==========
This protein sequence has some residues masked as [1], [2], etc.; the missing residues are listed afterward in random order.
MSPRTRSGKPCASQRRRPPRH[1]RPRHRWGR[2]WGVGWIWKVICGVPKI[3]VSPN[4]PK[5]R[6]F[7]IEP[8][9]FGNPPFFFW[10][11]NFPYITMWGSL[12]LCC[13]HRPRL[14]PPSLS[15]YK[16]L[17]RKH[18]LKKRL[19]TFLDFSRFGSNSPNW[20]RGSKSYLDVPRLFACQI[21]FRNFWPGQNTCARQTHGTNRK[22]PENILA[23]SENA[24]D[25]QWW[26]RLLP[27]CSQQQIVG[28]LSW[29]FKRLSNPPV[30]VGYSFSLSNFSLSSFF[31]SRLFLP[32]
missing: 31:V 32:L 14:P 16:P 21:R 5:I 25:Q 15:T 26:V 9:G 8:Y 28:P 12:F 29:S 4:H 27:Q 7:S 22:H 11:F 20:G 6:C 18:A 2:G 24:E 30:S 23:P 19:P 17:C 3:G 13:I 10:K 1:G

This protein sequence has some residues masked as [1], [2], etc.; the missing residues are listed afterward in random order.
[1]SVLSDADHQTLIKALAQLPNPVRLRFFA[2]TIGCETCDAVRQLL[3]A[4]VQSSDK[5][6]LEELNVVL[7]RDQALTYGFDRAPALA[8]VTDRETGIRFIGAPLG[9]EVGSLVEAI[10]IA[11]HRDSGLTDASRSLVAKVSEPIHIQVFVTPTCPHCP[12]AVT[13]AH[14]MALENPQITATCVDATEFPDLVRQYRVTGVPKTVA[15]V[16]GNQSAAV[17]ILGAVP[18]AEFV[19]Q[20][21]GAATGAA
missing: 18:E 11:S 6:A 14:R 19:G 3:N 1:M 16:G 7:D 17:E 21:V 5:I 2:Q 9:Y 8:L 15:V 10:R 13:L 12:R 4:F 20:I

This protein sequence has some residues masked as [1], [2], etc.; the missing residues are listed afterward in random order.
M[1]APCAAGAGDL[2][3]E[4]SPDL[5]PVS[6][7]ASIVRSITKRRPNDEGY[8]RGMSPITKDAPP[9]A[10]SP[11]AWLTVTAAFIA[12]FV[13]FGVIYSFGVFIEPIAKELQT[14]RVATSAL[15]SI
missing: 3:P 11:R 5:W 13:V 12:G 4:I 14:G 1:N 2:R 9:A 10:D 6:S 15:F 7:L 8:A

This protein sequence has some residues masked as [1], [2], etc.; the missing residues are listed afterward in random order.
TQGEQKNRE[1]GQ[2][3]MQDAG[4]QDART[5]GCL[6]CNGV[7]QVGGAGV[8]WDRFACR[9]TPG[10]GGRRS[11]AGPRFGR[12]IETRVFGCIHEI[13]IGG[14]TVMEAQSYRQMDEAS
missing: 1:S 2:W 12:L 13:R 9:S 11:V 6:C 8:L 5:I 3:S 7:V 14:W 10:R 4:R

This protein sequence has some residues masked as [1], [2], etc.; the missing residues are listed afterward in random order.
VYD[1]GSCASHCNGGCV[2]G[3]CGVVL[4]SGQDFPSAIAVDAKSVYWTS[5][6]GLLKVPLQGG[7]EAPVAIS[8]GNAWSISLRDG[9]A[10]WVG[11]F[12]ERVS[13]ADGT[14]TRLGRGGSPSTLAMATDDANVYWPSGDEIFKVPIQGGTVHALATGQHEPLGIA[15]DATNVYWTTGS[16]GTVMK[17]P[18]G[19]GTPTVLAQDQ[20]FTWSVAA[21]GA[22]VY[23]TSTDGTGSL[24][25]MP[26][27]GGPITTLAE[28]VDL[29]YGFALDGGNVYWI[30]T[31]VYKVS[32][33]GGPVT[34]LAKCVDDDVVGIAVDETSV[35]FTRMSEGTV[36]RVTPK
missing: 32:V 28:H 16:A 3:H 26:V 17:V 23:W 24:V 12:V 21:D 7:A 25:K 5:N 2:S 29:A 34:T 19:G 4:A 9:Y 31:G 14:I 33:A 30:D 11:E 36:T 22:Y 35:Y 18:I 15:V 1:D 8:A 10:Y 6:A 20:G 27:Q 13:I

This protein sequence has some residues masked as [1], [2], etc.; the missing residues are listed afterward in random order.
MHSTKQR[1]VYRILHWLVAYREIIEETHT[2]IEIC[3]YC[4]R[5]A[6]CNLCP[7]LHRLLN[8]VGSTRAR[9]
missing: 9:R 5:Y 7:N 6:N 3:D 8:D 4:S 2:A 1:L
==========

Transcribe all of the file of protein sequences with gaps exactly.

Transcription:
This protein sequence has some residues masked as [1], [2], etc.; the missing residues are listed afterward in random order.
MSPRTRSGKPCASQRRRPPRH[1]RPRHRWGR[2]WGVGWIWKVICGVPKI[3]VSPN[4]PK[5]R[6]F[7]IEP[8][9]FGNPPFFFW[10][11]NFPYITMWGSL[12]LCC[13]HRPRL[14]PPSLS[15]YK[16]L[17]RKH[18]LKKRL[19]TFLDFSRFGSNSPNW[20]RGSKSYLDVPRLFACQI[21]FRNFWPGQNTCARQTHGTNRK[22]PENILA[23]SENA[24]D[25]QWW[26]RLLP[27]CSQQQIVG[28]LSW[29]FKRLSNPPV[30]VGYSFSLSNFSLSSFF[31]SRLFLP[32]
missing: 31:V 32:L 14:P 16:P 21:R 5:I 25:Q 15:T 26:V 9:G 8:Y 28:P 12:F 29:S 4:H 27:Q 7:S 22:H 11:F 20:G 6:C 18:A 2:G 24:E 30:S 23:P 19:P 17:C 3:G 13:I 10:K 1:G

This protein sequence has some residues masked as [1], [2], etc.; the missing residues are listed afterward in random order.
[1]SVLSDADHQTLIKALAQLPNPVRLRFFA[2]TIGCETCDAVRQLL[3]A[4]VQSSDK[5][6]LEELNVVL[7]RDQALTYGFDRAPALA[8]VTDRETGIRFIGAPLG[9]EVGSLVEAI[10]IA[11]HRDSGLTDASRSLVAKVSEPIHIQVFVTPTCPHCP[12]AVT[13]AH[14]MALENPQITATCVDATEFPDLVRQYRVTGVPKTVA[15]V[16]GNQSAAV[17]ILGAVP[18]AEFV[19]Q[20][21]GAATGAA
missing: 18:E 11:S 6:A 14:R 19:G 3:N 1:M 16:G 7:D 17:E 21:V 5:I 2:Q 9:Y 8:L 15:V 10:R 13:L 12:R 4:F 20:I

This protein sequence has some residues masked as [1], [2], etc.; the missing residues are listed afterward in random order.
M[1]APCAAGAGDL[2][3]E[4]SPDL[5]PVS[6][7]ASIVRSITKRRPNDEGY[8]RGMSPITKDAPP[9]A[10]SP[11]AWLTVTAAFIA[12]FV[13]FGVIYSFGVFIEPIAKELQT[14]RVATSAL[15]SI
missing: 3:P 11:R 5:W 13:V 12:G 4:I 14:G 1:N 2:R 9:A 10:D 6:S 15:F 7:L 8:A

This protein sequence has some residues masked as [1], [2], etc.; the missing residues are listed afterward in random order.
TQGEQKNRE[1]GQ[2][3]MQDAG[4]QDART[5]GCL[6]CNGV[7]QVGGAGV[8]WDRFACR[9]TPG[10]GGRRS[11]AGPRFGR[12]IETRVFGCIHEI[13]IGG[14]TVMEAQSYRQMDEAS
missing: 1:S 2:W 12:L 13:R 9:S 11:V 6:C 8:L 5:I 3:S 7:V 14:W 10:R 4:R

This protein sequence has some residues masked as [1], [2], etc.; the missing residues are listed afterward in random order.
VYD[1]GSCASHCNGGCV[2]G[3]CGVVL[4]SGQDFPSAIAVDAKSVYWTS[5][6]GLLKVPLQGG[7]EAPVAIS[8]GNAWSISLRDG[9]A[10]WVG[11]F[12]ERVS[13]ADGT[14]TRLGRGGSPSTLAMATDDANVYWPSGDEIFKVPIQGGTVHALATGQHEPLGIA[15]DATNVYWTTGS[16]GTVMK[17]P[18]G[19]GTPTVLAQDQ[20]FTWSVAA[21]GA[22]VY[23]TSTDGTGSL[24][25]MP[26][27]GGPITTLAE[28]VDL[29]YGFALDGGNVYWI[30]T[31]VYKVS[32][33]GGPVT[34]LAKCVDDDVVGIAVDETSV[35]FTRMSEGTV[36]RVTPK
missing: 32:V 28:H 16:A 3:H 26:V 17:V 23:W 24:V 12:V 21:D 7:A 25:K 5:N 2:S 29:A 34:T 19:G 4:A 9:Y 31:G 14:I 33:A 30:D 11:E 36:T 22:Y 35:Y 18:I 15:V 1:D 8:A 10:Y 6:A 20:G 27:Q 13:I

This protein sequence has some residues masked as [1], [2], etc.; the missing residues are listed afterward in random order.
MHSTKQR[1]VYRILHWLVAYREIIEETHT[2]IEIC[3]YC[4]R[5]A[6]CNLCP[7]LHRLLN[8]VGSTRAR[9]
missing: 9:R 5:Y 7:N 6:N 3:D 8:D 4:S 2:A 1:L